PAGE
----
Refer Section-3 of [1] for a detailed definition of the difficulty-levels based on educational theories.


*5.2.1. Is the expert predication a good proxy for difficulty?*
the data suggest that experts were more accurate in their predication when they answers the questions correctly -- From the perspective of forming a "best-practice" for collecting experts observation, this a good observation even though it is very obvious. But, while detailing more about how the experts' predication should be collected, make sure that the focus of the paper should not go off. Being a SW related journal, the readers would be more interested in the comparison of predicated difficulty levels with the actual levels collected from students' performance than with experts' predication.

Please elaborate the reasons for why expert predication is considered as a major component of the evaluation framework. I think this is an importance point which determines the relevance of the paper.

Review #2
Anonymous submitted on 13/Apr/2019
Major Revision
Review Comment:

The topic of the paper is quite interesting and relevant for the journal. Automatic creation of exams, especially using structured domain knowledge could improve significantly reliability of exams and their quality across different domains.

The paper is well written and organized.

The main comments I have with respect to the paper are mainly related to the experimental procedure, which requires significant in depth clarification additions:
- reference [7] has been continuously referred to in the paper, however such paper is not to be found online. It is inappropriate to cite papers which are in review and not accepted at the time of submission. This is a major drawback as critical explanations for understanding the methodology are supposedly explained there. It is also not clear how the current study and the study in [7] are different.
- when subjects are described in the experimental section it is also important to know how were they recruited and what was the payment. Only the demographics are not sufficient to judge the appropriateness of both experts and residents.
- it is interesting to observe that out of 15 experts 10 had no or less than a year experience in constructing exams. Experience with exam construction is, in my opinion, crucial in such kind of study, as the judgement on appropriateness, difficulty, etc can vary significantly with experience.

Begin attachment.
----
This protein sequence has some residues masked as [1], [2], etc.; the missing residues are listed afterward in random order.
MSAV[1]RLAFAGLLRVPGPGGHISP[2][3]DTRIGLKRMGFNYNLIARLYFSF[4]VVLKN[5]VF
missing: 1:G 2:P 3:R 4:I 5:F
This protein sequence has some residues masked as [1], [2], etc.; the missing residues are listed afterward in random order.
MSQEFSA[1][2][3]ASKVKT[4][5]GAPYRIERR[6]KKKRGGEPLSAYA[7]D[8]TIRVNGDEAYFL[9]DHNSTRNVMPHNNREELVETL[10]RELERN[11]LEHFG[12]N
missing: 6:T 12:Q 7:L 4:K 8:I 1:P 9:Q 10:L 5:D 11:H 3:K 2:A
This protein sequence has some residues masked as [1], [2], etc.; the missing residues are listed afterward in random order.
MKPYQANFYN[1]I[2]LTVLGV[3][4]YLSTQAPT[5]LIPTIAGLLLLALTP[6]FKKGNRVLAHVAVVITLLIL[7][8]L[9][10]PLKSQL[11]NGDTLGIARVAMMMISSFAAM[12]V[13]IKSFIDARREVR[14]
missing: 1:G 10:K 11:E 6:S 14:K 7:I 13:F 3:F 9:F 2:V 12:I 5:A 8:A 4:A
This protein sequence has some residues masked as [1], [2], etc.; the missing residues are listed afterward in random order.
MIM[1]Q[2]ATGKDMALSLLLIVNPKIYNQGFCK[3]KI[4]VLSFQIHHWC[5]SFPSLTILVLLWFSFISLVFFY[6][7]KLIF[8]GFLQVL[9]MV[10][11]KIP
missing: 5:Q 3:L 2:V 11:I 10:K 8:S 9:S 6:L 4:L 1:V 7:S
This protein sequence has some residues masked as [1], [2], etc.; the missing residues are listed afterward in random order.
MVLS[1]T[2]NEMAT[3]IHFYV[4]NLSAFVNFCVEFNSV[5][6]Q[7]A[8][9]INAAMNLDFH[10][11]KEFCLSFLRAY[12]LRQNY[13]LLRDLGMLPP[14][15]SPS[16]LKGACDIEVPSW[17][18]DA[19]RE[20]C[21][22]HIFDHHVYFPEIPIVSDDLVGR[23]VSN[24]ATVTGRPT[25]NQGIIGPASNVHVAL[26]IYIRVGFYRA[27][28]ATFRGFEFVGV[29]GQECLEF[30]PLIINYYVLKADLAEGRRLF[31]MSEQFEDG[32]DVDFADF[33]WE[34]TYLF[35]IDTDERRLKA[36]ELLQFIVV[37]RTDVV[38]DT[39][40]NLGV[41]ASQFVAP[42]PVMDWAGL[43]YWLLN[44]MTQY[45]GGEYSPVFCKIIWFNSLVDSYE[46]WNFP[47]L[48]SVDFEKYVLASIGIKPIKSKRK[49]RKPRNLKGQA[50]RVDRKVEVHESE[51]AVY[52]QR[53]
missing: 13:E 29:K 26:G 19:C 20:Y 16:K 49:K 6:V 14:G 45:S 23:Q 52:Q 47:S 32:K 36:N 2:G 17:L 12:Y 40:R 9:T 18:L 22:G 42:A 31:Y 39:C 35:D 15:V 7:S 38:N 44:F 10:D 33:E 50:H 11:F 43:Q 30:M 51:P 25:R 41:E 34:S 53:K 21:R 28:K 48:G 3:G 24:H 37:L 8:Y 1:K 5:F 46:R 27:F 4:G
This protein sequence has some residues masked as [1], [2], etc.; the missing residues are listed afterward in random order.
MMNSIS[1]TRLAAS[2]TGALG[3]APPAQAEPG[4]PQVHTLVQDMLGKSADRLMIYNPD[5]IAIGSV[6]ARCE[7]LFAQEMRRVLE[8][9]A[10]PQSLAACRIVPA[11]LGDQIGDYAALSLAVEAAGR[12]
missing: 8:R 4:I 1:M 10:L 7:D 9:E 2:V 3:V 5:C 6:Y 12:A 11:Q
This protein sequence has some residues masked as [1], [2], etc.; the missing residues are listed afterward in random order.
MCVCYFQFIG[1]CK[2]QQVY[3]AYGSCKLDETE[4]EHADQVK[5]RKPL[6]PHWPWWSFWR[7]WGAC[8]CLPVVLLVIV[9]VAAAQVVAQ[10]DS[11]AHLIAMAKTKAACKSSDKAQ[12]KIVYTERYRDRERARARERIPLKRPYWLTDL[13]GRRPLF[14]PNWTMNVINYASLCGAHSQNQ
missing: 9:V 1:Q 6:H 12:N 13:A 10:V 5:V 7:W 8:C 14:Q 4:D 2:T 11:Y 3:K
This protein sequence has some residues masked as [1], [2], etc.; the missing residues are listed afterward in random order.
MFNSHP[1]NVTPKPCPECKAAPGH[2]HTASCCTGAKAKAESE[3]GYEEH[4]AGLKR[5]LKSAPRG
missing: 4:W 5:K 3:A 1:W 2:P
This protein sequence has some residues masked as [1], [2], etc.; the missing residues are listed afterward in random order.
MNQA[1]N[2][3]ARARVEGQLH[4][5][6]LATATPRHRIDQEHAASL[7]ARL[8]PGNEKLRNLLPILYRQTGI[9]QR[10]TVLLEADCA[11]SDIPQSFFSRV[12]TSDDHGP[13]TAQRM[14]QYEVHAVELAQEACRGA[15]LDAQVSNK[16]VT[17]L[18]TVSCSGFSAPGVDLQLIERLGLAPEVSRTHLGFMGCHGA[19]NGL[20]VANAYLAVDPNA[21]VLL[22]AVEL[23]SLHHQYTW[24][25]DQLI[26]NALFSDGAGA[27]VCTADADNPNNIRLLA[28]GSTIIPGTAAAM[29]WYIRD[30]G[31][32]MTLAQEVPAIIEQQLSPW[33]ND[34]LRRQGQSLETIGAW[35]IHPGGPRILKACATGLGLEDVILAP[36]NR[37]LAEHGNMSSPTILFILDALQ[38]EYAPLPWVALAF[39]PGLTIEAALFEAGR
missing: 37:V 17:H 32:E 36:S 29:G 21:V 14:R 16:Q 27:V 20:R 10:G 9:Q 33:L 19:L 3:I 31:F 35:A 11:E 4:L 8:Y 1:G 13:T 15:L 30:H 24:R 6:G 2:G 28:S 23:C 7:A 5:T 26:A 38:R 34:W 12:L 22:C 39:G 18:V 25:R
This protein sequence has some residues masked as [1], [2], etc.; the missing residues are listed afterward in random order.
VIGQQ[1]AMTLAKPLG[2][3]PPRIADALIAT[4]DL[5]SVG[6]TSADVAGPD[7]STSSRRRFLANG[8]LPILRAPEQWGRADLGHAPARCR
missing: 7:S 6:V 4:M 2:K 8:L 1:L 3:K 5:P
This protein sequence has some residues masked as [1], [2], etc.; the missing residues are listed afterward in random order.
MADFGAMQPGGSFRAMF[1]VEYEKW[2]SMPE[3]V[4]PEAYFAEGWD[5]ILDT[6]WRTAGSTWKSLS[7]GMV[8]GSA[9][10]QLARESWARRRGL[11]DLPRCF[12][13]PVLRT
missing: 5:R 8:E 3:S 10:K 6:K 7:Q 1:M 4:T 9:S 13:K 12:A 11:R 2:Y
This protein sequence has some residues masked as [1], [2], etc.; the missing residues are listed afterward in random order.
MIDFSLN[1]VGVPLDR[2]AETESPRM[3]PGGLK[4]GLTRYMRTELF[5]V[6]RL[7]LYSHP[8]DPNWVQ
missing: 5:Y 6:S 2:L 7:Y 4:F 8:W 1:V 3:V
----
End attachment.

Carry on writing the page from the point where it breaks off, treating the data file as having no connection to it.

- "out of 435 questions, 375 questions were rated as appropriate by at least one reviewer" - here it is important to explain what was wrong with the 60 questions, why did they judge them inappropriate and was there a specific scale used, or just a binary answer. Additionally, the 375 questions has at least one appropriate score - what happened when the reviewers disagreed? Were these questions studied, why did the experts disagreed? Why did you decide to take a question if one of the two reviewers disagreed, and not just omit the question?
- "Questions were reviewed by two experts whenever possible" - please explain. What does it mean 'whenever possible'. Provide more details how many questions were reviewed by how many reviewers. See the comment above - explain also how did you deal with the disagreement and with questions reviewed by only one expert. How reliable this could be? If 'orthopedics' had only one expert - shouldn't you just not included this domain in the experiment?
- It seems that there is misbalance between the domain expertise of experts and residents. Many of the residents were from expertise not covered by most of the experts. How does this effect the experimental design reliability and the results.
- Explanation was was provided to experts only if they got the answer wrong. However, experts we asked to judge the explanations to the questions. This might create bias to which explanations experts saw and the overall judgement of reliability
- How were the different aspects of the questionnaire rated by the experts, was there a scale, what was the agreement / disagreement on this among experts

With respect to the research approach, I wonder how transferrable this is to other domains. The authors have only published in medical field on this topic. For this research to have a more general impact it is important to study the transferability to other domains, as well as to study the impact it can have on the difficulty estimation when domains are not well structured, or multiple taxonomies exist. As such Section 3, 6 and 7 need a substantial clarification on these points.